BY KERRY BURKE
DAILY NEWS STAFF WRITER
I went undercover to explore New York's anarchist underground during the days before the Republican National Convention.
For a week, I slept in my clothes. I hung around lower East Side anarchist cafes. And I sat in on meetings at St. Mark's in the Bowery Church, the semiofficial welcome center for out-of-town protest groups.
Everyone talked about A31, and how their day of "direct action" on Aug. 31 [today] was going to be big.
They had their own Web site with directions to their headquarters. Only early orientation meetings were posted there, though. Organizational meetings the week before the convention were strictly word-of-mouth.
"Cory," a leader of the Critical Mass bike rides that jammed major intersections and ended in the arrests of more than 260 on Friday, tipped me off to the secret meetings.
"No cops, no press," Cory said.
The "Spoke House" is a third-floor artist's loft in Red Hook, Brooklyn. About 70 reps of anarchist groups and their members squatted on the floor.
As a newcomer, I sat with my back to the wall and chatted with a dreadlocked punk painter and her slacker beau, both from Brooklyn, to deflect suspicion.
Individuals introduced themselves on a first-name-only basis. Many had monikers like Brush, Willow and Skate.
The meeting was organized into about 20 "Affinity Groups" and "Clusters." They had code names like Pagan Bloc, Basement Group, and Just Act. They came from all over the nation - Chicago, Seattle, Boston, California's Bay Area.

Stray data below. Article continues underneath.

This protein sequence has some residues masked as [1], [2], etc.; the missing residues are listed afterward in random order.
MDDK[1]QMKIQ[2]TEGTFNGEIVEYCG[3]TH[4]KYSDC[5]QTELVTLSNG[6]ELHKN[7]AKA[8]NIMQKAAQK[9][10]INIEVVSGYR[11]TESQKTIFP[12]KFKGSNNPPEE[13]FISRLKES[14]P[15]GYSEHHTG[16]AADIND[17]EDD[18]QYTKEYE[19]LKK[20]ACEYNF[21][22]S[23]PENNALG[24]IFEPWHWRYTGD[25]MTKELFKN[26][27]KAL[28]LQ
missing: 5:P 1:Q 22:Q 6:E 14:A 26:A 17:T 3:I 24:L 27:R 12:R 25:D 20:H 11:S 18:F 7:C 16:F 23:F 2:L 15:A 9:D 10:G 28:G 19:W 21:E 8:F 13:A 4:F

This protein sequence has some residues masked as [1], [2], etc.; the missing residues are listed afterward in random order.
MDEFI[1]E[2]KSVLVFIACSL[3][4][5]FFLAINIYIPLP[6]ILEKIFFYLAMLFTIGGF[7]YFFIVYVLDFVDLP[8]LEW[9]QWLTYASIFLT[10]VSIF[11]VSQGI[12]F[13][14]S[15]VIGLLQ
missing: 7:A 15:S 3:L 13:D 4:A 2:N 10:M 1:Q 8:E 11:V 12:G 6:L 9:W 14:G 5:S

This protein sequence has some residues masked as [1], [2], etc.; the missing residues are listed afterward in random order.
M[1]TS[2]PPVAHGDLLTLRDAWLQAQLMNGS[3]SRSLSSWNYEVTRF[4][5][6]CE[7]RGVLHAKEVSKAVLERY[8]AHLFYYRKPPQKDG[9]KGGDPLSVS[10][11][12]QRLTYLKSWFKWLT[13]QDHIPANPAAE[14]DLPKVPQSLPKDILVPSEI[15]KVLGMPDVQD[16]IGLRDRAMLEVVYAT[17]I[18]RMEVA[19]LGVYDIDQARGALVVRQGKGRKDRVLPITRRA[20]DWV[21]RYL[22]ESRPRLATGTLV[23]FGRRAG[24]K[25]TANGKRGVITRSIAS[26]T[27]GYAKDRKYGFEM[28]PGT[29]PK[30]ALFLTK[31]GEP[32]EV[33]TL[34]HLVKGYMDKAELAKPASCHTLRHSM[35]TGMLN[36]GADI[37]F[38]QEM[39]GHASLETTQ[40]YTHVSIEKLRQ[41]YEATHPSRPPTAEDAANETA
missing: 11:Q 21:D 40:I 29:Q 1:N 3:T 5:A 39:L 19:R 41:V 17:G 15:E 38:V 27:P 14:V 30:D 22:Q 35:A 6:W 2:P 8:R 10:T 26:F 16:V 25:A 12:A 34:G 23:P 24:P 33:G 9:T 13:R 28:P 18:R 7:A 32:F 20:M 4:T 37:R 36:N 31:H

The New York contingent was mostly made up of college kids. The stifling room was almost exclusively white.
Each group was "open" for new members or "closed" to newcomers. The open groups talked about having disruptive but nonviolent demos. Closed groups were more secret, but most had radical actions with subsequent arrest in mind.
The people I was with said Aug. 31 would be a whole day of "autonomous" action.
"The culmination of our protests will be at Madison Square Garden," said Martin, a slender guy decked in black with a pageboy haircut. "We'll get as close as we can."
Brush, a lanky thirtyish hippie in a jumpsuit from "True Security, San Francisco," then took the floor. He explained how groups would communicate via cell phones during street actions.
"We have evolved," Brush said, stroking his long chestnut beard. "We have high tech."
On Sunday, I walked among anarchists in the massive United for Peace and Justice march.
Without warning, I was suddenly in the belly of the beast.
Amid whispers of "It's on, it's on," a dozen men in black commandeered a 30-foot-long green dragon float and set it afire - ruining what had been a peaceful anti-war protest Sunday.
They were members of the Black Bloc, a free-floating group of violent anarchists.
Nothing like this had been discussed in the meetings I sat in on last week.